gThankYou! Mission Critical StampWhy?  Today’s job market is highly mobile.  If employees don’t feel valued in their current job, they’ll find a new one where they do feel valued.

The respected Society for Human Resource Management (SHRM) undertakes an annual in-depth Employee Job Satisfaction and Engagement Report that examines employee engagement and satisfaction.

The 2012 edition of SHRM’s Survey identifies important trends that highlight the importance of employee recognition:

  • The most important aspect of job satisfaction is “opportunities to use skills/abilities”.  Among the 600 survey respondents, no aspect of their jobs has grown more in the past ten years.  It was the fifth most important aspect ten years ago; today it’s #1.
  •  “Relationship with immediate supervisor” is the second highest growth aspect of job satisfaction, and fifth overall.

SHRM offers three implications for these findings:

  • Develop existing employees.  The difficult environment for identifying and hiring key candidates, particularly for manufacturing and service jobs, means the best way to fill tomorrow’s more demanding positions is with today’s employees.
  • Communicate about the total rewards package.  Knowing about compensation and benefits options and possibilities for growth are critical for creating a growth mind-set among employees.
  • Build a bridge between employees and senior management.  According to SHRM, two of the top five contributors to employee job satisfaction were “relationship with immediate supervisor” and “communication between employees and senior management”.  “Clearly, employees value their relationship with management, and they are looking for ways to make this relationship more effective…”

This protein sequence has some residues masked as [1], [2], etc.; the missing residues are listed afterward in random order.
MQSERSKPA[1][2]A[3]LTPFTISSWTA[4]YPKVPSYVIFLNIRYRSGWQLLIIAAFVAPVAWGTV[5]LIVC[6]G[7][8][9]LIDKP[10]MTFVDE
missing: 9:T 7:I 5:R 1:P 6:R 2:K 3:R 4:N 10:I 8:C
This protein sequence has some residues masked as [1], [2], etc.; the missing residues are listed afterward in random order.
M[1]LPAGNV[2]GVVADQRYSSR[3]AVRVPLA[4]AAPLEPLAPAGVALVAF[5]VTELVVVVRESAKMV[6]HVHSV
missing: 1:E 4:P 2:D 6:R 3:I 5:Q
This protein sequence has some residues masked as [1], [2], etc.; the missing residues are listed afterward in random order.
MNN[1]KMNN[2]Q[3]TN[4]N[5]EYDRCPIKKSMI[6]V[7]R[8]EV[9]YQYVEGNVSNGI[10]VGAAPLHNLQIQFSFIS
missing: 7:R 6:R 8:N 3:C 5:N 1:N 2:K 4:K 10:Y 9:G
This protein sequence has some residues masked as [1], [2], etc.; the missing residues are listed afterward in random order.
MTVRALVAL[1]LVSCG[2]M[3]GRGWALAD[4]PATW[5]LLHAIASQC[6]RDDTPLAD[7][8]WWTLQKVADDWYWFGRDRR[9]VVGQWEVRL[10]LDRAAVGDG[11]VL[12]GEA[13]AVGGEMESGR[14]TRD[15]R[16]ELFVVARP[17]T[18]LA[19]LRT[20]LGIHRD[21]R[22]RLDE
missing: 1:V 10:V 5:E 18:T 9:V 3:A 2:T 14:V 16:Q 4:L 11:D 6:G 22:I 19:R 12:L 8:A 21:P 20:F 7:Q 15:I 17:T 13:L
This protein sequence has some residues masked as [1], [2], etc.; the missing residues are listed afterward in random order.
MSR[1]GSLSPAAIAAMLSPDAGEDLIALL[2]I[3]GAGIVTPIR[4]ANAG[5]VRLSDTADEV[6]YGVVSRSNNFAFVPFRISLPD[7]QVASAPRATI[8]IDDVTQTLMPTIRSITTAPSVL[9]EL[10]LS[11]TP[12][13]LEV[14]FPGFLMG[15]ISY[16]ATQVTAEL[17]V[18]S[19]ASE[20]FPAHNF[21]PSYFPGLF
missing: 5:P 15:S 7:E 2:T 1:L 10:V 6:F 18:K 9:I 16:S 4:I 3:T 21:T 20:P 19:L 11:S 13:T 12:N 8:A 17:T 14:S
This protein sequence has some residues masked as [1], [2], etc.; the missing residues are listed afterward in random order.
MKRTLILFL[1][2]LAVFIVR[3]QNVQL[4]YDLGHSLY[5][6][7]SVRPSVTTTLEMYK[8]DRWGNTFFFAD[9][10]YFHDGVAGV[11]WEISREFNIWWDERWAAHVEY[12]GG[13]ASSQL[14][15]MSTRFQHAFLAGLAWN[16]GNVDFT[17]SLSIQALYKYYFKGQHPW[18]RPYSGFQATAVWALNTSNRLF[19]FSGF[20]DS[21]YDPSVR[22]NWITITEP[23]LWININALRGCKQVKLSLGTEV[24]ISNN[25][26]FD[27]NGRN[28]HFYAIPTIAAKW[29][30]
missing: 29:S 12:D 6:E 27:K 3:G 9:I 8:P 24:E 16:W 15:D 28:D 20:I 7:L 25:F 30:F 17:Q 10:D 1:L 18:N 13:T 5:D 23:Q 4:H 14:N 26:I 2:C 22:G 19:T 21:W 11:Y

So, where does that leave your organization?  We’ve talked in the past about the “Employee Recognition: The #1 Best Practice, MBWA ; (management by wandering around) is a great starting-point for all managers.

But, how do you create a culture that ensures all departments and employees receive recognition to feel valued?

gThankYou! - MIT SealOne of the most appealing, comprehensive strategies we’ve seen comes from M.I.T., the renowned university in Cambridge, MA.  MIT’s Human Resource Department has constructed an Employee Recognition Program  that includes Baseline Practices and Best Practices.

 

MIT’s “best practices” suggest each department:

  • Reinforce department and/or employee goals;
  • Provide a continuum of recognition activities from informal day-to-day to formal award events;
  • Awards criteria align with each department’s goals and values;
  • Group social events and awards are used.

The University acknowledges recognition can range from simple, everyday options (thanks, praise, respect), to the institutional (safety, providing a meaningful mission) and the formal (awards ceremonies).